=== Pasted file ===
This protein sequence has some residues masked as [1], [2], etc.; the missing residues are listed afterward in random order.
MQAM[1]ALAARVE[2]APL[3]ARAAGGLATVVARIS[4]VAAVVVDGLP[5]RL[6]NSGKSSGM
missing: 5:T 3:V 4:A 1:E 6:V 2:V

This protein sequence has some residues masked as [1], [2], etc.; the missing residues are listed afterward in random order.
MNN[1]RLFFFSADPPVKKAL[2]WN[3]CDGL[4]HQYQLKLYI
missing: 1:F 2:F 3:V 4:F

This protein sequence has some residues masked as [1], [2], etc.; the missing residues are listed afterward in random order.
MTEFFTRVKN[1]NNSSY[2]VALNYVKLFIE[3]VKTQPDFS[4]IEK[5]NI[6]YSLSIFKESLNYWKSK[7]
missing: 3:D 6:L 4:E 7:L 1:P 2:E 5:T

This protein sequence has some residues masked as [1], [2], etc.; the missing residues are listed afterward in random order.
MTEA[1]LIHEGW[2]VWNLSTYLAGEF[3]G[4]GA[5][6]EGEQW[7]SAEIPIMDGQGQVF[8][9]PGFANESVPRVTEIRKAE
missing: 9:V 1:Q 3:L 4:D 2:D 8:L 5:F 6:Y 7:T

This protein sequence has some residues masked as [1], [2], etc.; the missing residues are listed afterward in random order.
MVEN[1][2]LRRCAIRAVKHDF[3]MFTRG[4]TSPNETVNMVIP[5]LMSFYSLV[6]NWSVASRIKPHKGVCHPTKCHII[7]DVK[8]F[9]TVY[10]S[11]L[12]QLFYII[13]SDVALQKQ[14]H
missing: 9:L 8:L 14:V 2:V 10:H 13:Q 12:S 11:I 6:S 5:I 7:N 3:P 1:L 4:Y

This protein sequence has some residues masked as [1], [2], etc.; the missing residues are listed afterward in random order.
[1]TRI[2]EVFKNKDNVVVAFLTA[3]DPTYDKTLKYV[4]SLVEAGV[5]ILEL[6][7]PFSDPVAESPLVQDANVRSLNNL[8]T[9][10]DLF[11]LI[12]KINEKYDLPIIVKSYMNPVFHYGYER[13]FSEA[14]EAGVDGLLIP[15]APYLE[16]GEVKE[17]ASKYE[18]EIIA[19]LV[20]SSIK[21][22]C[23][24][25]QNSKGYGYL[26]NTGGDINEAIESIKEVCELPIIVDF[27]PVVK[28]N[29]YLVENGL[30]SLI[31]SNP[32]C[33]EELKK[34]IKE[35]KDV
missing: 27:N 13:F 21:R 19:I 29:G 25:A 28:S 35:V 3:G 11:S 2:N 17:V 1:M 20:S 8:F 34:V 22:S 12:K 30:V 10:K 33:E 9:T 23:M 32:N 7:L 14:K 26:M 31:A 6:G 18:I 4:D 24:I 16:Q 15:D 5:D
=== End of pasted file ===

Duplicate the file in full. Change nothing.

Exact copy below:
This protein sequence has some residues masked as [1], [2], etc.; the missing residues are listed afterward in random order.
MQAM[1]ALAARVE[2]APL[3]ARAAGGLATVVARIS[4]VAAVVVDGLP[5]RL[6]NSGKSSGM
missing: 5:T 3:V 4:A 1:E 6:V 2:V

This protein sequence has some residues masked as [1], [2], etc.; the missing residues are listed afterward in random order.
MNN[1]RLFFFSADPPVKKAL[2]WN[3]CDGL[4]HQYQLKLYI
missing: 1:F 2:F 3:V 4:F

This protein sequence has some residues masked as [1], [2], etc.; the missing residues are listed afterward in random order.
MTEFFTRVKN[1]NNSSY[2]VALNYVKLFIE[3]VKTQPDFS[4]IEK[5]NI[6]YSLSIFKESLNYWKSK[7]
missing: 3:D 6:L 4:E 7:L 1:P 2:E 5:T

This protein sequence has some residues masked as [1], [2], etc.; the missing residues are listed afterward in random order.
MTEA[1]LIHEGW[2]VWNLSTYLAGEF[3]G[4]GA[5][6]EGEQW[7]SAEIPIMDGQGQVF[8][9]PGFANESVPRVTEIRKAE
missing: 9:V 1:Q 3:L 4:D 2:D 8:L 5:F 6:Y 7:T

This protein sequence has some residues masked as [1], [2], etc.; the missing residues are listed afterward in random order.
MVEN[1][2]LRRCAIRAVKHDF[3]MFTRG[4]TSPNETVNMVIP[5]LMSFYSLV[6]NWSVASRIKPHKGVCHPTKCHII[7]DVK[8]F[9]TVY[10]S[11]L[12]QLFYII[13]SDVALQKQ[14]H
missing: 9:L 8:L 14:V 2:V 10:H 13:Q 12:S 11:I 6:S 5:I 7:N 3:P 1:L 4:Y

This protein sequence has some residues masked as [1], [2], etc.; the missing residues are listed afterward in random order.
[1]TRI[2]EVFKNKDNVVVAFLTA[3]DPTYDKTLKYV[4]SLVEAGV[5]ILEL[6][7]PFSDPVAESPLVQDANVRSLNNL[8]T[9][10]DLF[11]LI[12]KINEKYDLPIIVKSYMNPVFHYGYER[13]FSEA[14]EAGVDGLLIP[15]APYLE[16]GEVKE[17]ASKYE[18]EIIA[19]LV[20]SSIK[21][22]C[23][24][25]QNSKGYGYL[26]NTGGDINEAIESIKEVCELPIIVDF[27]PVVK[28]N[29]YLVENGL[30]SLI[31]SNP[32]C[33]EELKK[34]IKE[35]KDV
missing: 27:N 13:F 21:R 19:I 29:G 25:A 28:S 35:V 3:G 11:S 2:N 17:V 1:M 20:S 8:F 34:V 22:S 12:K 30:V 10:K 33:E 9:T 23:M 32:N 7:L 14:K 26:M 31:A 6:G 18:I 4:D 24:I 16:Q 15:D 5:D